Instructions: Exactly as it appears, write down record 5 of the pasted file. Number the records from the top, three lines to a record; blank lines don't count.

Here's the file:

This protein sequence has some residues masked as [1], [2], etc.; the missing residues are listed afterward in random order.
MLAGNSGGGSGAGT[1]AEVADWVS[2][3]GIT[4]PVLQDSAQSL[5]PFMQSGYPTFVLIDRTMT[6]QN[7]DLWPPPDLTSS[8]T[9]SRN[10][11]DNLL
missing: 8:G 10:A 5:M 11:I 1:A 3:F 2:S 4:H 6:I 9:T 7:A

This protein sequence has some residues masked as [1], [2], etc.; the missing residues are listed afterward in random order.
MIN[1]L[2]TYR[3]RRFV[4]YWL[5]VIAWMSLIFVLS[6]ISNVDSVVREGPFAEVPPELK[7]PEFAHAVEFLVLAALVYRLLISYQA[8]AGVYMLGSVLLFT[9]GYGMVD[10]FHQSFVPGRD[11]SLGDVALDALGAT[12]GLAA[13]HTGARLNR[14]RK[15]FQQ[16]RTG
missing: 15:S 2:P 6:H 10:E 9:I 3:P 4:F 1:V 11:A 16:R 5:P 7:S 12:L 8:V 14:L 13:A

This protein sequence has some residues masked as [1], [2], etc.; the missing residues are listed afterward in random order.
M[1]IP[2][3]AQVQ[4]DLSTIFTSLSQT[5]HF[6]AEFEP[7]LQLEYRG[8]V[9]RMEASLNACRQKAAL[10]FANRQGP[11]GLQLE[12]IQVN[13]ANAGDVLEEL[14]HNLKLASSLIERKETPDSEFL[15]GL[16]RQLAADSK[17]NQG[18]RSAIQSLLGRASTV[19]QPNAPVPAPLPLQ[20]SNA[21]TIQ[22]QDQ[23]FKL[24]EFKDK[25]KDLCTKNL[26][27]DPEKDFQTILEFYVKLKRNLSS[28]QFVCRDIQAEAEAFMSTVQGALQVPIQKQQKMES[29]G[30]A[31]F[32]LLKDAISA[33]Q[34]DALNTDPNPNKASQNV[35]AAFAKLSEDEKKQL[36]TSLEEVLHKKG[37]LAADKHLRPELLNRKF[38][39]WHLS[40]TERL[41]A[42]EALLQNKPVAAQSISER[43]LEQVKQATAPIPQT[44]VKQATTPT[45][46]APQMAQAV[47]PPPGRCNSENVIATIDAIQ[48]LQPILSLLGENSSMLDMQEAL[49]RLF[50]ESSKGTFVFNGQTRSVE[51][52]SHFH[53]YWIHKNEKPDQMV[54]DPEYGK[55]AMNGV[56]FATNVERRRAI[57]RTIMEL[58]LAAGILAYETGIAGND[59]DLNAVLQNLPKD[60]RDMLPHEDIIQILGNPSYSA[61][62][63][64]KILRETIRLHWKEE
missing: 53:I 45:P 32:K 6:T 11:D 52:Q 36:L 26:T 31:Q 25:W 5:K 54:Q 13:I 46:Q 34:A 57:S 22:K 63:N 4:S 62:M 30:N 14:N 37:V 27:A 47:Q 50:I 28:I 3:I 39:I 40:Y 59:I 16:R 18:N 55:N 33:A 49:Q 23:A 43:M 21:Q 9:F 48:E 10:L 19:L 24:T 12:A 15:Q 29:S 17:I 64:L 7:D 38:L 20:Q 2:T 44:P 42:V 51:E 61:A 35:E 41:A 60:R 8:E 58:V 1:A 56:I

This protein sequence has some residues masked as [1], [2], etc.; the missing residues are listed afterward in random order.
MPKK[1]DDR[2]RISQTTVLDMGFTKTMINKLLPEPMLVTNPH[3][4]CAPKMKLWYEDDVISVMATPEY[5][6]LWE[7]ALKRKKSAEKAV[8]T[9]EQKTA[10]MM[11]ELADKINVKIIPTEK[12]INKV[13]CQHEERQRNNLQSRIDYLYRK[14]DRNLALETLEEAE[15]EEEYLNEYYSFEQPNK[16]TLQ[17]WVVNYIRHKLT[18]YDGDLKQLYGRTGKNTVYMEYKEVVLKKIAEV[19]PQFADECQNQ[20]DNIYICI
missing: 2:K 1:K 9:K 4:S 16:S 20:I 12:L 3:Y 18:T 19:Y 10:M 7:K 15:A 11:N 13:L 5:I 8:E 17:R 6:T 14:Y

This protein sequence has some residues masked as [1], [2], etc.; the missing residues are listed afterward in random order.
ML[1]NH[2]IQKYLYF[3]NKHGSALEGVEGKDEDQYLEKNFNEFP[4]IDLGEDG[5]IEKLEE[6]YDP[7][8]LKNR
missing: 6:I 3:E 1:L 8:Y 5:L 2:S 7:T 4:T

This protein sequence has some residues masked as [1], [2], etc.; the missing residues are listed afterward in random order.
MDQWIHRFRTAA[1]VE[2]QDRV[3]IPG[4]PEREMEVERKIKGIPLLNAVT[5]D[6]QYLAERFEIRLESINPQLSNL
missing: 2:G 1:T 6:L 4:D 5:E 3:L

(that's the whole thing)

This protein sequence has some residues masked as [1], [2], etc.; the missing residues are listed afterward in random order.
ML[1]NH[2]IQKYLYF[3]NKHGSALEGVEGKDEDQYLEKNFNEFP[4]IDLGEDG[5]IEKLEE[6]YDP[7][8]LKNR
missing: 6:I 3:E 1:L 8:Y 5:L 2:S 7:T 4:T